Technical Information: Cutting Fluids
Cutting fluids used in machining titanium alloys require special consideration because chlorine ions have, under certain circumstances, caused stress-corrosion cracking in laboratory testing of these alloys for mechanical properties. Consequently, chlorine at one time was considered a suspect element regardless of the concentration and specific conditions used in manufacturing operations, such as machining.
When specifying cutting fluids for machining titanium, some companies have practically no restrictions other than using controlled-washing procedures on parts after machining. Other manufacturers do likewise, except that they do not use cutting fluids containing chlorine on parts which are subjected to higher temperatures in welding processes or in service. Also when assemblies are machined, the same restrictions apply because of the difficulty in doing a good cleaning job after machining. Still other organizations in aerospace manufacturing permit no active chlorine in any cutting fluid used for machining titanium alloys.
A program to define the effect of experimental chlorinated and sulfurized cutting fluids on the mechanical properties of the Ti-6AL-4V alloy (annealed, 34 Rc) was performed. Mechanical property evaluations included:
- High-cycle fatigue at both room and elevated temperatures
- Fatigue crack propagation at two cyclic frequencies
- Fracture toughness
- Stress-corrosion/surface-embrittlement exposures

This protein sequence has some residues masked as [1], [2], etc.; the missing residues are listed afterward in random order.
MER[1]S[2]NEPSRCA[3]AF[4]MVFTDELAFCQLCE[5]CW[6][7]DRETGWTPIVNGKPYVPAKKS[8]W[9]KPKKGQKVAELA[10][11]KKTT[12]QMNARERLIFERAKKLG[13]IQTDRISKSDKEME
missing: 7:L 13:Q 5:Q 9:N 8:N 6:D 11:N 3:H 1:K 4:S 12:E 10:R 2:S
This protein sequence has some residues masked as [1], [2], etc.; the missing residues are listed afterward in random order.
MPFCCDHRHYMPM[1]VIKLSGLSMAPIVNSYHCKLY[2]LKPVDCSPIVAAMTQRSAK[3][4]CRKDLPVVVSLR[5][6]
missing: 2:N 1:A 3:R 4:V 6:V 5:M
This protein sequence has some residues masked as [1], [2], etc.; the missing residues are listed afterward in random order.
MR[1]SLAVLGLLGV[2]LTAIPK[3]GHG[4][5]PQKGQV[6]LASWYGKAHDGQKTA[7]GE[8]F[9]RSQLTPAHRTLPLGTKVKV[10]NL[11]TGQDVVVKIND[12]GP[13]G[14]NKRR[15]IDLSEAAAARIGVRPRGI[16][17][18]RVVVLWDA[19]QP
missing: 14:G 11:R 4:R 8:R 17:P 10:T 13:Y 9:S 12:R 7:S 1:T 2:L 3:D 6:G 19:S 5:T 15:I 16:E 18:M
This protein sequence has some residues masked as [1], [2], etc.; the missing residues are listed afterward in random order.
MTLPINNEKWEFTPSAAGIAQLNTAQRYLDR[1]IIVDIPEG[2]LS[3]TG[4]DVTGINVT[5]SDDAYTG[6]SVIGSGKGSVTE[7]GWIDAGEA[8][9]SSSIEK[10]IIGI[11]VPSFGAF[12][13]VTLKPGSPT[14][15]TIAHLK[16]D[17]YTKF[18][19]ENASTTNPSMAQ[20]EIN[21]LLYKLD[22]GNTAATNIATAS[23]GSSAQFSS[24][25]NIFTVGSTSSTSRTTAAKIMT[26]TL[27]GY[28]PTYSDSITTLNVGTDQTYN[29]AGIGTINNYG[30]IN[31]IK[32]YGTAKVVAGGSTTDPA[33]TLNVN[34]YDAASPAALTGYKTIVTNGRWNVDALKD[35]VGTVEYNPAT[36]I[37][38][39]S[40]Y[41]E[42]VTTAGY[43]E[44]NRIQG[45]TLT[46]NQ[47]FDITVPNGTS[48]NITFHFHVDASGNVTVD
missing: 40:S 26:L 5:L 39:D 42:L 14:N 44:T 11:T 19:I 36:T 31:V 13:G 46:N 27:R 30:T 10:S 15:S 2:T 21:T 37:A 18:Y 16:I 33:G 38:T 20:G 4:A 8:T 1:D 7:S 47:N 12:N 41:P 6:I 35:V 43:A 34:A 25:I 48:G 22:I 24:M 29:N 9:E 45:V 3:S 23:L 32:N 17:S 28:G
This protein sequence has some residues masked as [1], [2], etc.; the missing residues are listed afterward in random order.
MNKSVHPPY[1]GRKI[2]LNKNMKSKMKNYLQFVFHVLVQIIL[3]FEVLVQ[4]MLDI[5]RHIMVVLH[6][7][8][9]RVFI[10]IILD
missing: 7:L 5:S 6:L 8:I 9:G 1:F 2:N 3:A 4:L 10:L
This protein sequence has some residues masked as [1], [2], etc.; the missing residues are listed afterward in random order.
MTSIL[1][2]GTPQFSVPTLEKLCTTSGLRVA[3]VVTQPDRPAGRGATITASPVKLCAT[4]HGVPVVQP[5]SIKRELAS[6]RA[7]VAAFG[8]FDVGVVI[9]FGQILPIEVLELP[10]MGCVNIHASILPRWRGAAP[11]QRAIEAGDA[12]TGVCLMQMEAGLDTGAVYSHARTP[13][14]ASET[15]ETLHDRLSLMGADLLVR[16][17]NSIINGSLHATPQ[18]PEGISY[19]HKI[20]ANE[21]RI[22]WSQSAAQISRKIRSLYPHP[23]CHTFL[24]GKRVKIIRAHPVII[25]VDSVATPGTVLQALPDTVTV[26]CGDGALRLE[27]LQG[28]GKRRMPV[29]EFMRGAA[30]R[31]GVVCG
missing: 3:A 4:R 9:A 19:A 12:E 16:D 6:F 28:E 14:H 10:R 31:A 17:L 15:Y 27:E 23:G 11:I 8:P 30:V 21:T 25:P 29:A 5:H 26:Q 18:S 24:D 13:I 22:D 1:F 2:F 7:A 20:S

Within the scope of the program, and within the range of variables investigated, the results indicated generally that no degradation of mechanical properties relative to those obtained from neutral cutting fluids occurred. Similar results were obtained by using chlorinated and sulfurized fluids in machining, or by having those cutting fluids present as an environment during testing. The use of chlorine-containing (or halogen-containing) cutting fluids generally is not a recommended practice, despite the above-noted results which pertain to only a single titanium alloy.
There are excellent cutting fluids available which do not contain any halogen compounds. In fact, from extensive test data collected by the Air Force Materials Laboratory, it can be concluded that chlorine-containing cutting fluids do not always provide better tool life. For certain alloys and operations, dry machining is preferred. Usually the heavy chlorine-bearing fluids excel in operations such as drilling, tapping, and broaching.